Caguioa J, Pilpil F, Greensitt C, Carnan D HANDS: standardised intravascular practice based on evidence.. Br J Nurs. 2012; 21:(14)S4-S11

Centers for Disease Control and Prevention. 2017.

Harpel J Best practices for vascular resource teams.. J Infus Nurs. 2013; 36:(1)46-50

Infusion therapy standards of practice.. J Infus Nurs. 2016; 39:(1 suppl)

Infection Prevention Society, in association with NHS Improvement. High impact interventions. Care processes to prevent infection.. 2017.

Loveday HP, Wilson JA, Pratt RJ, Bak A epic3: national evidence-based guidelines for preventing healthcare-associated infections in NHS hospitals in England.. J Hosp Infect. 2014; 86:(Suppl 1)S1-70

Moureau NL, Trick N, Nifong T Vessel health and preservation (part 1): a new evidence-based approach to vascular access selection and management.. J Vasc Access. 2012; 13:(3)351-356

NHS England. NHS England innovation and technology payment 2019 to 2020.. 2019.

Rickard CM, Webster J, Wallis MC Routine versus clinically indicated replacement of peripheral intravenous catheters: a randomised controlled equivalence trial.. Lancet. 2012; 380:(9847)1066-1074

Royal College of Nursing. 2016.

Rowe W Creating wealth in organizations: the role of strategic leadership.. Academy of Management Executive. 2001; 15:(1)81-94

Rowley S Theory to practice. Aseptic non-touch technique.. Nurs Times. 2001; 97:(7)VI-VIII

Rowley S, Clare S, Macqueen S, Molyneux R ANTT v2: an updated practice framework for aseptic technique.. Br J Nurs. 2010; 19:(5)S5-S11

Timsit JF, Schwebel C, Bouadma L Chlorhexidineimpregnated sponges and less frequent dressing changes for prevention of catheter-related infections in critically ill adults: a randomized controlled trial.. JAMA. 2009; 301:(12)1231-1241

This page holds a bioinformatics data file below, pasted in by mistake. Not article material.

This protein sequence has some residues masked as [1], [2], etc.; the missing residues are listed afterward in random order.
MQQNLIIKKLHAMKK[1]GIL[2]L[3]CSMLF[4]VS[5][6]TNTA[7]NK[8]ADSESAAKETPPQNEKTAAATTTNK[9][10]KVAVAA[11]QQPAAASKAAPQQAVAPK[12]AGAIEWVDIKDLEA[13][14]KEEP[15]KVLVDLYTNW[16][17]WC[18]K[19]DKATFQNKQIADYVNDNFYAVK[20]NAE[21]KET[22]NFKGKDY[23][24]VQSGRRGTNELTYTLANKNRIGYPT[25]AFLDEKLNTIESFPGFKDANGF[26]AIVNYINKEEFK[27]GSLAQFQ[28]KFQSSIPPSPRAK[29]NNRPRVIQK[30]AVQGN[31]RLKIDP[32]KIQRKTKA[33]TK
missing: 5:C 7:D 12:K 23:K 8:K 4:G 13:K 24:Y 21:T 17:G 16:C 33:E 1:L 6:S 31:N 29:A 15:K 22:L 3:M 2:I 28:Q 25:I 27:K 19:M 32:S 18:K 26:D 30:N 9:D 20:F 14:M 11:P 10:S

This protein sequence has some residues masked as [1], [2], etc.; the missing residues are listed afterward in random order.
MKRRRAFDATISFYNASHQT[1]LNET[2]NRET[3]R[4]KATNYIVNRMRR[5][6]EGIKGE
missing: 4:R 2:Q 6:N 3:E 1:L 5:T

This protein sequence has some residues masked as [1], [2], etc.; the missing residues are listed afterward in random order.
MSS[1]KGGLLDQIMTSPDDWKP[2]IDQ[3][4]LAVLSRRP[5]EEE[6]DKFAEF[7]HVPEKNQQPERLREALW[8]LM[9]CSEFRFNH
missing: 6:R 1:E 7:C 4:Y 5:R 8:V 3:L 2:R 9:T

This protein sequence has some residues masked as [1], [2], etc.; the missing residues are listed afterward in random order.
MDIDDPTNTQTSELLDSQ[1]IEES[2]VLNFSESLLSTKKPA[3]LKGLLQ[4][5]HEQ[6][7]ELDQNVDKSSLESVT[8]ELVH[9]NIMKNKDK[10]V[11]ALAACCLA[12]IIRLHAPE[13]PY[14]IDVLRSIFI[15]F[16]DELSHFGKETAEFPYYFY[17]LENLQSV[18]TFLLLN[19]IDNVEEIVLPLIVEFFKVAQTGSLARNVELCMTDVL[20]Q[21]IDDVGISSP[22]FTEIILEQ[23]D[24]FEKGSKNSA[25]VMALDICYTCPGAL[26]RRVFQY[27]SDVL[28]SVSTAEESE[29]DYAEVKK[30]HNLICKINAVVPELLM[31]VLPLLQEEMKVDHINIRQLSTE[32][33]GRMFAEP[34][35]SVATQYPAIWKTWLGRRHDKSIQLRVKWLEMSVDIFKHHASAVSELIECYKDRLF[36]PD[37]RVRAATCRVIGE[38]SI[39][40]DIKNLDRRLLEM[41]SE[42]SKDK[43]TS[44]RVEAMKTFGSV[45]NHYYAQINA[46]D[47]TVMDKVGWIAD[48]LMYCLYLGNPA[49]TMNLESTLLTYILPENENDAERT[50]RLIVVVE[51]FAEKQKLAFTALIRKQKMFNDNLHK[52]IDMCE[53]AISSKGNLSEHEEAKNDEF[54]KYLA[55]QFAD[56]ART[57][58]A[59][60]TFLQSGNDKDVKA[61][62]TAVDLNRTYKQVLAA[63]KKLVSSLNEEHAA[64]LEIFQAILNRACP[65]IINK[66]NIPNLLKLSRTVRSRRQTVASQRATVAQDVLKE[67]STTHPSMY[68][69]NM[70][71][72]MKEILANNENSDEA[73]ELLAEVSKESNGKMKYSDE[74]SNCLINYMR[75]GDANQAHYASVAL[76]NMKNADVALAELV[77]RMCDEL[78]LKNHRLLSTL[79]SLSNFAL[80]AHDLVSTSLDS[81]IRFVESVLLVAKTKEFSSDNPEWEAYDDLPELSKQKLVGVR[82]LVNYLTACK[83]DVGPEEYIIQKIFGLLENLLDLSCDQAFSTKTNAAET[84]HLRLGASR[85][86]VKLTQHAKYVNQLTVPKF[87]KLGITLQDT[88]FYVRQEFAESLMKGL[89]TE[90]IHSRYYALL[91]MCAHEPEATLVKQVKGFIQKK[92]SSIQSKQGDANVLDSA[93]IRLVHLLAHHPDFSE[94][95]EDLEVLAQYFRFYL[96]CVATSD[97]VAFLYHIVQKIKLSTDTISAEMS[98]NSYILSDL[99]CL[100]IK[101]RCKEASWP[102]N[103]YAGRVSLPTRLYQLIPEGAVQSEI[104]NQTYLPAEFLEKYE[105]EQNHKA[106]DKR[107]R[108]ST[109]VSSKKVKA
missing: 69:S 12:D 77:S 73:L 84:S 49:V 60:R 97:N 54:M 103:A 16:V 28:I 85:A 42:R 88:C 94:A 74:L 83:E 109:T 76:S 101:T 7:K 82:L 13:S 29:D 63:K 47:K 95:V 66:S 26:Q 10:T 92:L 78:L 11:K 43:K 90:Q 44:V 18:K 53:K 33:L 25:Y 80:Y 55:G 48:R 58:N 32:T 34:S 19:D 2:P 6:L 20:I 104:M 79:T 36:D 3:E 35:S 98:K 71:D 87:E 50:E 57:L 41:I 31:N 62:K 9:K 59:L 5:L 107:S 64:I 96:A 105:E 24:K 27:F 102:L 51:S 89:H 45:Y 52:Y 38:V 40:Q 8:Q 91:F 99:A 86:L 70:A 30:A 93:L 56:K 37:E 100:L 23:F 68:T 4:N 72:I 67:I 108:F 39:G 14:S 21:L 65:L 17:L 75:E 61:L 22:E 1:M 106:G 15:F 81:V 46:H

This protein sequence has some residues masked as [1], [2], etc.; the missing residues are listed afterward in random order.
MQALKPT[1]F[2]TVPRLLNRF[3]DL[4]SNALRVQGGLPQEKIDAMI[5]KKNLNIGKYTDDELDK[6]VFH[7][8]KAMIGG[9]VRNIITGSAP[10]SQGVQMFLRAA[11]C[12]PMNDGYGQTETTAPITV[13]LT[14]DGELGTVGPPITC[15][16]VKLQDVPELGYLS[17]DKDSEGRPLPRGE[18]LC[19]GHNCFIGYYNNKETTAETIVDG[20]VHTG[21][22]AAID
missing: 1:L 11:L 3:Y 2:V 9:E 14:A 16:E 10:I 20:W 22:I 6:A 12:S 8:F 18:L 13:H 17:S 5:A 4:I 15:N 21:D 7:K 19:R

Reflections on leading an IV team: strategies and impact

24 October 2019
Volume 28 · Issue 19

Ten years ago, I was tasked with setting up an intravenous (IV) team within my trust to improve standards and help reduce the incidence of IV-related meticillin-resistant Staphyloccocus aureas (MRSA) bacteraemia. Hence, my dream was born out of bringing about change and ensuring evidence-based IV practice was implemented. Reflecting on the past decade, as our team evolved with a shift from education and training to a more active role in vascular access, I wanted to share the strategies that have been key to our success. At the outset, the team had 3 members but has today expanded to a staff of 8.

In 2009, a trust-wide point prevalence audit of all IV devices identified three themes that needed to be addressed. I tackled each of these with three strategies that came to be known as Project HANDS (Table 1) (Caguioa, et al, 2012).

Register now to continue reading

Thank you for visiting British Journal of Nursing and reading some of our peer-reviewed resources for nurses. To read more, please register today. You’ll enjoy the following great benefits:

What's included

  • Limited access to clinical or professional articles

  • Unlimited access to the latest news, blogs and video content